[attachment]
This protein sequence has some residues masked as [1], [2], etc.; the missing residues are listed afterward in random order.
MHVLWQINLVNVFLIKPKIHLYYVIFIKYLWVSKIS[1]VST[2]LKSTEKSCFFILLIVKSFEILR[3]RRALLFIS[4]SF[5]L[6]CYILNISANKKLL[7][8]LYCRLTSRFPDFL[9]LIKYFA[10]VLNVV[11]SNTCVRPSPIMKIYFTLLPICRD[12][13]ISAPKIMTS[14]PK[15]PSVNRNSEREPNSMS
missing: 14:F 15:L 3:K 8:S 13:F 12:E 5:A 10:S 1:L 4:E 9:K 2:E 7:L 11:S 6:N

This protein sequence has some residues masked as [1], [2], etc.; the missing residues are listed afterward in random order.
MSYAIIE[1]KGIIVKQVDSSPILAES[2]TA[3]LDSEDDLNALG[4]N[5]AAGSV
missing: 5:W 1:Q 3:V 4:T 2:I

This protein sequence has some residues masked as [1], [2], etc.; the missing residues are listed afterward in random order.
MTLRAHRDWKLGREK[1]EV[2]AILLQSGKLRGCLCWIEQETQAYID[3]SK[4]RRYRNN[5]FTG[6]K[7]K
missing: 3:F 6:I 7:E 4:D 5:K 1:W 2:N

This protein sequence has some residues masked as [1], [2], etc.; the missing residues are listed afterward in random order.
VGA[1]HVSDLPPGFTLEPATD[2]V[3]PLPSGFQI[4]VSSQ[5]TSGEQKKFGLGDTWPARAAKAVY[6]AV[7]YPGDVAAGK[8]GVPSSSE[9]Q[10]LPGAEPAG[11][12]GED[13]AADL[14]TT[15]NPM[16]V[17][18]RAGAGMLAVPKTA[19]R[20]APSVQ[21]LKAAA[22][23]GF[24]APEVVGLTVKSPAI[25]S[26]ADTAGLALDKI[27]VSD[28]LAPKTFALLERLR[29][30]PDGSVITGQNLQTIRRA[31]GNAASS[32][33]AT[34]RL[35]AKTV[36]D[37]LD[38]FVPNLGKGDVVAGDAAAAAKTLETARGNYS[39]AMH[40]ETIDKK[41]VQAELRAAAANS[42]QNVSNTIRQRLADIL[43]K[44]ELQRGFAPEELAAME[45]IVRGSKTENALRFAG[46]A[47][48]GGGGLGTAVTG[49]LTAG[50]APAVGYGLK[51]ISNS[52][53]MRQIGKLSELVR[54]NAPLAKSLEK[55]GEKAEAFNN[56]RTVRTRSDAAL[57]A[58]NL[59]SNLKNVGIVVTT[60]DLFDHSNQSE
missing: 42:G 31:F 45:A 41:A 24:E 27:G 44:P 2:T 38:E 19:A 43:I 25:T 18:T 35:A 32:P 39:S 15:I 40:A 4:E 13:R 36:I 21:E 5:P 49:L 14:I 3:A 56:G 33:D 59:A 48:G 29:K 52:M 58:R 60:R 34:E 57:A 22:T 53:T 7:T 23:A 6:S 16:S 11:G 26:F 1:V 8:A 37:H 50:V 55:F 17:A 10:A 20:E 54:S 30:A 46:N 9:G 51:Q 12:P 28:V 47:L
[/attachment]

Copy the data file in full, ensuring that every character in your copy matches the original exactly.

This protein sequence has some residues masked as [1], [2], etc.; the missing residues are listed afterward in random order.
MHVLWQINLVNVFLIKPKIHLYYVIFIKYLWVSKIS[1]VST[2]LKSTEKSCFFILLIVKSFEILR[3]RRALLFIS[4]SF[5]L[6]CYILNISANKKLL[7][8]LYCRLTSRFPDFL[9]LIKYFA[10]VLNVV[11]SNTCVRPSPIMKIYFTLLPICRD[12][13]ISAPKIMTS[14]PK[15]PSVNRNSEREPNSMS
missing: 14:F 15:L 3:K 8:S 13:F 12:E 5:A 10:S 1:L 4:E 9:K 2:E 7:L 11:S 6:N

This protein sequence has some residues masked as [1], [2], etc.; the missing residues are listed afterward in random order.
MSYAIIE[1]KGIIVKQVDSSPILAES[2]TA[3]LDSEDDLNALG[4]N[5]AAGSV
missing: 5:W 1:Q 3:V 4:T 2:I

This protein sequence has some residues masked as [1], [2], etc.; the missing residues are listed afterward in random order.
MTLRAHRDWKLGREK[1]EV[2]AILLQSGKLRGCLCWIEQETQAYID[3]SK[4]RRYRNN[5]FTG[6]K[7]K
missing: 3:F 6:I 7:E 4:D 5:K 1:W 2:N

This protein sequence has some residues masked as [1], [2], etc.; the missing residues are listed afterward in random order.
VGA[1]HVSDLPPGFTLEPATD[2]V[3]PLPSGFQI[4]VSSQ[5]TSGEQKKFGLGDTWPARAAKAVY[6]AV[7]YPGDVAAGK[8]GVPSSSE[9]Q[10]LPGAEPAG[11][12]GED[13]AADL[14]TT[15]NPM[16]V[17][18]RAGAGMLAVPKTA[19]R[20]APSVQ[21]LKAAA[22][23]GF[24]APEVVGLTVKSPAI[25]S[26]ADTAGLALDKI[27]VSD[28]LAPKTFALLERLR[29][30]PDGSVITGQNLQTIRRA[31]GNAASS[32][33]AT[34]RL[35]AKTV[36]D[37]LD[38]FVPNLGKGDVVAGDAAAAAKTLETARGNYS[39]AMH[40]ETIDKK[41]VQAELRAAAANS[42]QNVSNTIRQRLADIL[43]K[44]ELQRGFAPEELAAME[45]IVRGSKTENALRFAG[46]A[47][48]GGGGLGTAVTG[49]LTAG[50]APAVGYGLK[51]ISNS[52][53]MRQIGKLSELVR[54]NAPLAKSLEK[55]GEKAEAFNN[56]RTVRTRSDAAL[57]A[58]NL[59]SNLKNVGIVVTT[60]DLFDHSNQSE
missing: 42:G 31:F 45:A 41:A 24:E 27:G 44:P 2:T 38:E 19:A 43:I 25:T 18:T 35:A 32:P 39:S 15:I 40:A 4:E 13:R 36:I 21:E 5:P 49:L 14:I 3:A 56:G 33:D 59:A 48:G 29:K 52:M 58:R 60:R 34:E 57:A 22:T 53:T 7:T 23:A 6:S 16:S 11:G 26:F 1:V 8:A 37:H 50:V 55:F 17:A 10:A 20:E 54:S 30:A 46:N 9:G 51:Q 12:P 28:V 47:L